Ash Wednesday

By Louis Untermeyer 1885–1977 Louis Untermeyer
(Vienna)

I

Shut out the light or let it filter through
These frowning aisles as penitentially
As though it walked in sackcloth. Let it be
Laid at the feet of all that ever grew
Twisted and false, like this rococo shrine
Where cupids smirk from candy clouds and where
The Lord, with polished nails and perfumed hair,
Performs a parody of the divine.

The candles hiss; the organ-pedals storm;
Writhing and dark, the columns leave the earth
To find a lonelier and darker height.
The church grows dingy while the human swarm
Struggles against the impenitent body’s mirth.
Ashes to ashes. . . . Go. . . . Shut out the light.


(Hinterbrühl)

II

And so the light runs laughing from the town,
Pulling the sun with him along the roads
That shed their muddy rivers as he goads
Each blade of grass the ice had flattened down.
At every empty bush he stops to fling
Handfuls of birds with green and yellow throats;
While even the hens, uncertain of their notes,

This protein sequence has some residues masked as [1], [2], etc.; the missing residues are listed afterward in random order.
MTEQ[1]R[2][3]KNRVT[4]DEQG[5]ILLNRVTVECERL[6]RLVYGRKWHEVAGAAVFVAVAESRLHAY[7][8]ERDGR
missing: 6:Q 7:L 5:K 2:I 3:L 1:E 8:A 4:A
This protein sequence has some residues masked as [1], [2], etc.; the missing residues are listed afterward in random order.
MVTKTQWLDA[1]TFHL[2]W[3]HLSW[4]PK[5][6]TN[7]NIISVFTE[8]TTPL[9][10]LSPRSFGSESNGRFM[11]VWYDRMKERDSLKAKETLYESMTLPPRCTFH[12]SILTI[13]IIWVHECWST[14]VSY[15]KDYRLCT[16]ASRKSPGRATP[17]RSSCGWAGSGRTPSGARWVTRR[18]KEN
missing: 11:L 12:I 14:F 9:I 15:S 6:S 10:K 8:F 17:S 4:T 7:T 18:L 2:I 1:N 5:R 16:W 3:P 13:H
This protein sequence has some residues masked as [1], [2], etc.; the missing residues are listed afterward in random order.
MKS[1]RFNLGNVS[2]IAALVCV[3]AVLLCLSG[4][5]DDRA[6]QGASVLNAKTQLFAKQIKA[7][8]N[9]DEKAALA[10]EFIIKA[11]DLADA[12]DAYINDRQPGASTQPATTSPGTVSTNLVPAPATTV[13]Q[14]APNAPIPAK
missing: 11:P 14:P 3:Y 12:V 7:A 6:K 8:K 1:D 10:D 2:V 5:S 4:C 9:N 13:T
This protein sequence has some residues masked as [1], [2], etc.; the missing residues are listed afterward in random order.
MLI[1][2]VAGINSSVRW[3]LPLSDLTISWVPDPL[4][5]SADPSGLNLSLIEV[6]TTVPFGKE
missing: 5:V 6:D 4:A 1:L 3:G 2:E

Stir rusty vowels in attempts to sing.

He daubs the chestnut-tips with sudden reds
And throws an olive blush on naked hills
That hoped, somehow, to keep themselves in white.
Who calls for sackcloth now? He leaps and spreads
A carnival of color, gladly spills
His blood: the resurrection—and the light.

Louis Untermeyer, “Ash Wednesday” from Burning Bush (New York: Harcourt, 1928). Permission is granted by arrangement with the Estate of Louis Untermeyer, Norma Anchin Untermeyer c/o Professional Publishing Services. The reprint is granted with the expressed permission by Laurence S. Untermeyer.

Source: Burning Bush (1928)

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Poet Louis Untermeyer 1885–1977

SCHOOL / PERIOD Modern

Subjects Christianity, Religion

Holidays Easter

Poetic Terms Sonnet

 Louis  Untermeyer

Biography

Louis Untermeyer was the author, editor or compiler, and translator of more than one hundred books for readers of all ages. He will be best remembered as the prolific anthologist whose collections have introduced students to contemporary American poetry since 1919. The son of an established New York jeweler, Untermeyer's interest in poetry led to friendships with poets from three generations, including many of the century's . . .

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Poem Categorization

SUBJECT Christianity, Religion

SCHOOL / PERIOD Modern

Poetic Terms Sonnet

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Originally appeared in Poetry magazine.

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